"Hey, hey," he said, grabbing at his waistband.
"Don't you want to?" Colin murmured against his neck.
"Yeah, I. But."
"Then let me," Colin said. His hand slid over Ephram's stomach.
"Oh god," Ephram whispered, and let go of his pants.
He'd made out with girls in New York, sometimes pretty hot and heavy, but even city girls had limits, and he wasn't the type of guy who liked to push things. It would have been funny -- that the furthest he'd ever gotten was with a guy from Poduck, Colorado -- if it weren't so hypnotic.
Colin's hand was warm and light and slid into his pants without hesitation. It trailed through the hair there and grabbed him, his dick, and moved. God, it moved, and Ephram moved his hips with it, contrapuntal, his back arched, his mouth open. It was heaven. It was --
"Colin," he whispered, urgent, trying to wiggle away. "Colin, wait! I'm gonna --"
"Here, use my shirt." Colin reared back and yanked his shirt over his head and shoved it into Ephram's hand. Then he put his hand back down there and slipped it over Ephram's dick and Ephram gasped out loud and arched his back and came.
For a minute he couldn't hear anything except his own harsh breath, and Colin's in his ear. He became aware of other things gradually. The skin of his stomach sticking to Colin's with sweat, Colin's thigh firm between his, his erection pressing against Ephram's leg, the soft creak of footsteps in the --
"Shit!" he hissed. "My dad!"
Colin jerked back from him and flopped down on the far side of the bed. Ephram grabbed the blankets and yanked them up to his chin, squeezing his eyes shut, but the footsteps just went down the hall to the bathroom. After a minute, the toilet flushed, and the footsteps went back past the door. They didn't stop.
"Holy shit!" he whispered, biting into the blanket to keep from laughing. "Oh my god! Are you okay?" He touched Colin's shoulder.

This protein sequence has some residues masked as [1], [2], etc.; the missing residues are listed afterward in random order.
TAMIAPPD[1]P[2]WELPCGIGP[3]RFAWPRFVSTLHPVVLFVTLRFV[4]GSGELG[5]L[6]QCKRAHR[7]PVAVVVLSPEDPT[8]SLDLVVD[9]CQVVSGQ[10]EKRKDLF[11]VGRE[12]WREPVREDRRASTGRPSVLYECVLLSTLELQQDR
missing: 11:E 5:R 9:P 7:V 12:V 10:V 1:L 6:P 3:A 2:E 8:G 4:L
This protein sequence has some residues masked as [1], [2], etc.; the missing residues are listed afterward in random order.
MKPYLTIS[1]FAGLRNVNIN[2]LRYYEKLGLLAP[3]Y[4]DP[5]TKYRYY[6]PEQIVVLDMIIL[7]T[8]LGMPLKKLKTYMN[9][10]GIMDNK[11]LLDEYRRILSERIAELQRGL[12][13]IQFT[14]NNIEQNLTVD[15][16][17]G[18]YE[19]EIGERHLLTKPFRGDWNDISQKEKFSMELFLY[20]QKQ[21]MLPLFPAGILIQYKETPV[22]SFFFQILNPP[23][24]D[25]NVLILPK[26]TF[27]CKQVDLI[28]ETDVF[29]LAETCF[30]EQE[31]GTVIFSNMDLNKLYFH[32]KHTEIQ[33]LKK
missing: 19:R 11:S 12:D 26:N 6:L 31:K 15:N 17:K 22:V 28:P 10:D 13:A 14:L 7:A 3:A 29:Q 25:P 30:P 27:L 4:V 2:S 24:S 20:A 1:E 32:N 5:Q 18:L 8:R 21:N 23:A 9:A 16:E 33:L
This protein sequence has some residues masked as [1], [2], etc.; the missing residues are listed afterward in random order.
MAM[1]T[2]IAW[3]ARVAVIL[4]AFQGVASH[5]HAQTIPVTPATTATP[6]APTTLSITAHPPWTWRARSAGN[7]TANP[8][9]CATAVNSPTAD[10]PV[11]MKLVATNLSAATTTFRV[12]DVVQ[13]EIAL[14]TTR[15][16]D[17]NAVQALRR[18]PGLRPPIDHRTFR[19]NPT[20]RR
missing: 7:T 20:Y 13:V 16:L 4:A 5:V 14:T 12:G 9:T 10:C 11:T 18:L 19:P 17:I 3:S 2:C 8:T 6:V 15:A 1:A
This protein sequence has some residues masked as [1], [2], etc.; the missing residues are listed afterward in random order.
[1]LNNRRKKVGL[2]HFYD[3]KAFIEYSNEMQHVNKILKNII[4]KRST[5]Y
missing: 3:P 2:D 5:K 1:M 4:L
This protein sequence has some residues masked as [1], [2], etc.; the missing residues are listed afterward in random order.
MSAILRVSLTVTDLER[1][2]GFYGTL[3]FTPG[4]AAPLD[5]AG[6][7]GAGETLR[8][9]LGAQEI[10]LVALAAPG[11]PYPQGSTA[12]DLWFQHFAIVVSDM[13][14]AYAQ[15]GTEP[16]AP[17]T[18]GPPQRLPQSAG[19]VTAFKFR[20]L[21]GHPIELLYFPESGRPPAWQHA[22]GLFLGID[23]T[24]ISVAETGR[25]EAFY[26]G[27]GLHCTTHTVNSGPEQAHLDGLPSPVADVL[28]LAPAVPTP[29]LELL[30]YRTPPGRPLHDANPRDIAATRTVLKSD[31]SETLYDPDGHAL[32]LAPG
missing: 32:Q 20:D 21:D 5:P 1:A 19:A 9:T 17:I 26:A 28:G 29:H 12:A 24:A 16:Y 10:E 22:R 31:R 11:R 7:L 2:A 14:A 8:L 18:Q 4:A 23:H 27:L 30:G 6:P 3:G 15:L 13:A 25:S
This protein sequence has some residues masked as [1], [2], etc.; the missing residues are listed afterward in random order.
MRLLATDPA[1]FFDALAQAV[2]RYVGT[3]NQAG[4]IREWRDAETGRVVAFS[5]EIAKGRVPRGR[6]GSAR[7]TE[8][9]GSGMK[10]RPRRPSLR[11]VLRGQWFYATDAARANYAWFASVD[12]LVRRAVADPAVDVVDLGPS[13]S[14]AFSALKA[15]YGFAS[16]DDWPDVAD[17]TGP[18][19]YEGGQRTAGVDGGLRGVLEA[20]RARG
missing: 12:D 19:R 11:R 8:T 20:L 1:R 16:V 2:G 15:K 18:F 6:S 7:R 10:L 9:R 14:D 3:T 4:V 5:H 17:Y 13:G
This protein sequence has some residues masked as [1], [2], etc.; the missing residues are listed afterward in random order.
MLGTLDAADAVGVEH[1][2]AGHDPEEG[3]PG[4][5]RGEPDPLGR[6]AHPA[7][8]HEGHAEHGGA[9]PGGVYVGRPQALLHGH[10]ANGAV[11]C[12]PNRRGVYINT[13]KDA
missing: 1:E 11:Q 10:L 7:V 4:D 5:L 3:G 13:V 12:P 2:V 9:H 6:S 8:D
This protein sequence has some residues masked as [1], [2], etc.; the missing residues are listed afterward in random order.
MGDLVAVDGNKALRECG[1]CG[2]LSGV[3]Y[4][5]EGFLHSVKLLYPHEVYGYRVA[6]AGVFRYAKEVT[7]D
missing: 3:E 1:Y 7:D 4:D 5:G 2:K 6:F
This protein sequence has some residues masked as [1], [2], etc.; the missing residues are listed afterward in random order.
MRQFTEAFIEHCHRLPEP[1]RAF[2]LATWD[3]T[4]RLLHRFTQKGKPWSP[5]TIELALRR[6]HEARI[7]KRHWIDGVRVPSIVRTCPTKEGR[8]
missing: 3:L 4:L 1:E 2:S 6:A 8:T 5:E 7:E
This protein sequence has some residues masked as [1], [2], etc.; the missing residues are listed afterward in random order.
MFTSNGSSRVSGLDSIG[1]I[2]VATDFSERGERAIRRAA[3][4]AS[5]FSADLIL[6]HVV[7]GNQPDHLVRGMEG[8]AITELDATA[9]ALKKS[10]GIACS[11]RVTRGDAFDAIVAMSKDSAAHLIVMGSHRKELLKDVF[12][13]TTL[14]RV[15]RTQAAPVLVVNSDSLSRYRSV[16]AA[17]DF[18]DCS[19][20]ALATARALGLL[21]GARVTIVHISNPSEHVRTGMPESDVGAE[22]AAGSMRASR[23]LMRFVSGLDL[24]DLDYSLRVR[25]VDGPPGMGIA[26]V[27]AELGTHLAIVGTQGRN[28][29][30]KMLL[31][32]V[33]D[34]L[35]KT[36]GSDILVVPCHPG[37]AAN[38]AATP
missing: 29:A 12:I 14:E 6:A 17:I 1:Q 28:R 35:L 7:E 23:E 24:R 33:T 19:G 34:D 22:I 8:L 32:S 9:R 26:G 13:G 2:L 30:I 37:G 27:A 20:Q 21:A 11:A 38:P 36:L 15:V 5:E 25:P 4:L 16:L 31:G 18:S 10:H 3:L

"I hurt my arm a little," Colin said, rolling onto his back.
"Oh yeah?" Ephram asked. He rubbed Colin's forearm gently. "It feels okay." He was overcome with affection for Colin, his skin, his breath, the fact that he still called Ephram "E" sometimes. He leaned in and kissed him until Colin was sighing and shifting beneath him, and that was something else amazing, that he could do that to someone else, that he, Ephram, could do it and not just have it done to him. Colin's dick was hot and hard and bigger than Ephram had expected, but it fit easily in his hand He kissed Colin's neck and stroked him until Colin groaned against his shoulder.
"Dude," Colin said after, his sweaty forehead against Ephram's shoulder. "You forgot the shirt."
"Whatever," Ephram said. "I've been doing my own sheets for a year." He could feel Colin's smile.
"So," Colin said after a while. He shifted until he was pressed all along Ephram's body, his head in the dip of Ephram's collarbone. It felt strange, like Ephram was bigger than he was, stronger. He tightened his arm around Colin's waist. "I don't suppose you'd want to tell people about this."
"Oh yeah." Ephram laughed. "Because I want to be the Gay Kid from New York as well as the Weird Kid from New York. Sign me up."
"Hey, not to mention, you turned me gay. I used to be a jock."
"Okay, you totally kissed me," Ephram said, digging his fingers into Colin's side. Colin squirmed agreeably and kissed him, sloppily, only half on the mouth.
"So we'll just have to hang out, then. You and me." He slipped his hand up under Ephram's shirt.
"Sure. I guess. If you want," Ephram said. Colin poked him. He was drifting off to sleep when Colin spoke again.
"Ephram," he said. "I've never done this before."
"Join the club, man." He smiled into the dark.
"No, I know," Colin said. "I just. This is cool. I just wanted you to know."
Ephram squeezed and Colin's body pressed against his. "Yeah. It's cool," he said.